In 1992, Donald Vail Jr., on business trip in London, was sitting on a train. Less than a mile back at the station he just departed, an IRA-planted bomb exploded.
In September 2001, he was in the North Tower of the World Trade Center for business meeting when he felt an explosion. He caught the last elevator down and ran through the tower's lower level. He was on a ferry crossing the Hudson River when he saw a plane strike the South Tower.
On December 3rd, 2014, Don again was at work - an early morning phone conference from his home office with his team at Bank of America/Merrill Lynch. He got off the call because he wasn't feeling well. This time the time bomb was his heart.
Don's heart has seen its share of joy and struggle. He and his brothers as boys lived in a foster home for a short period of time. Then he met his wife, Dot, when she was just 13 years old. In 10th grade, he dropped out of school and joined the Navy as Vietnam was coming to an end. He returned from service to marry Dot just days after she graduated high school. Then came his two kids while he worked two manual labor jobs.
"I wanted more," he says. So he began to study electrical and mechanical diagrams, took classes in technology and soon was working on the first IBM computer. His career in IT has now spanned three decades and has taken him all over the world.
On the morning of his heart attack, Don got off his work call and went to lie down. He made it upstairs and then collapsed. Dot heard him fall and called 911.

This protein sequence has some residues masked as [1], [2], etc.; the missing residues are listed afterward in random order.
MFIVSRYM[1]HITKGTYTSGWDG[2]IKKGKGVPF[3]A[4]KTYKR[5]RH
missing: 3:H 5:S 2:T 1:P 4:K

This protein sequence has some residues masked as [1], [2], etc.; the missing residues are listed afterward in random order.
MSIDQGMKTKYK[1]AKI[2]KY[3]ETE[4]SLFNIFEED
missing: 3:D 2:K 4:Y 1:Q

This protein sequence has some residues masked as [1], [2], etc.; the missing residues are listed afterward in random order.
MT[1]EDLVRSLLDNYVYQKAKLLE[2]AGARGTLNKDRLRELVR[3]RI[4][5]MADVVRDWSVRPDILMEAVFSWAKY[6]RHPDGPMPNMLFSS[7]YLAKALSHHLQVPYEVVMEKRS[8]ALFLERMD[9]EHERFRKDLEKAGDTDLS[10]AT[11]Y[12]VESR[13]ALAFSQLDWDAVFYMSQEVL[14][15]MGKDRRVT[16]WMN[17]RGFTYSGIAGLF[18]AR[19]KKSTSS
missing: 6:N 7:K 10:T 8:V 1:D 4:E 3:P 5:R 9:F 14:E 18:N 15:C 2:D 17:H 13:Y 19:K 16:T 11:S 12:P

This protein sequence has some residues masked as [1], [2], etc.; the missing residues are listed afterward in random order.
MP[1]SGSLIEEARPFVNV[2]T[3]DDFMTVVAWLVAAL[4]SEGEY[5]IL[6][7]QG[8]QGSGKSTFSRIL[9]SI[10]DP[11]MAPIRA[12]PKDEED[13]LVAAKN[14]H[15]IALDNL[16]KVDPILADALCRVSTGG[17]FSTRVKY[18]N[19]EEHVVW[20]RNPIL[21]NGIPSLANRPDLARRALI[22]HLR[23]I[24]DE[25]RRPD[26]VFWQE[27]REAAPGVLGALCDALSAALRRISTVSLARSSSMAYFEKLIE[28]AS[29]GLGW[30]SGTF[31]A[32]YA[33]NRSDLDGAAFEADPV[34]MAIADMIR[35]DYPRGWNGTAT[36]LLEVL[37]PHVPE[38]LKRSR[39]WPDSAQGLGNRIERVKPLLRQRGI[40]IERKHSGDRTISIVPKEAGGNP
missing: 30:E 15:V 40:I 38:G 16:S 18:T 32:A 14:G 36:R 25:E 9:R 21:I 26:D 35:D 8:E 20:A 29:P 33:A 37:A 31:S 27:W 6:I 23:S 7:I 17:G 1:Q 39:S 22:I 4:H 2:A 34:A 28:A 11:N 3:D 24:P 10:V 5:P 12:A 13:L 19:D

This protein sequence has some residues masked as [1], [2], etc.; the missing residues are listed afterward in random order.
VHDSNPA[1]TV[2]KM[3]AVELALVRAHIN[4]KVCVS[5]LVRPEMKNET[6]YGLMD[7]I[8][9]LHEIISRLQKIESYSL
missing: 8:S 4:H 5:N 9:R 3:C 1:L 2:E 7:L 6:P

Easton Emergency Squad arrived and got right to work. Calling 911 can be crucial during a heart attack. Many patients try to drive themselves to the hospital, but time lost in treatment can cause more damage to the heart.
The ambulance crew did crucial pre-hospital work to prepare Don for immediate care upon entering the Easton Hospital Catheterization Lab. Most hospitals aim for the national benchmark of 90 minutes from the moment the ambulance is called until the moment a blocked artery is cleared.
Don had a 100 percent blockage. It was cleared in 24 minutes, thanks to Harnish Chawla, MD, an independent member of the Easton Hospital Medical staff.
"By the time I got dressed, out the door and to the hospital, Don was already in recovery," Dot says.
Don felt good enough that he was discharged the next day.
He did have a second artery cleared about two weeks later, which is common with patients with multiple blockages.
"The staff in the cath lab took great care of me," he says. "They made sure I was comfortable and knew exactly what was happening."
Don had the added benefit of being a minor celebrity. "My mom worked at Easton Hospital for 32 years, so the staff remembered me," he says. "And when my mom visited me, it was like a reunion in my room."
Don has made new friends and family in the cardiac rehabilitation program. They have helped him with nutrition, exercise and anxiety.
Many heart attack survivors experience bouts of anxiety and depression as they fear death and not seeing family again.
"I would worry about losing them," he says. "But the team in cardiac rehab is great to talk with. I really look forward to going there, working out and meeting folks like me."
Don hasn't slowed down either. He still is in the thick of the business world, managing the IT infrastructure that handles billions in daily cash flow. But his home office helps eliminate the stress.
And he devotes considerable energy to his grandchildren. "They are one of many things that make life a real blessing," he says. "I count those blessings every day."
Spoken like a true survivor.
250 South 21st Street
Easton, PA 18042-3892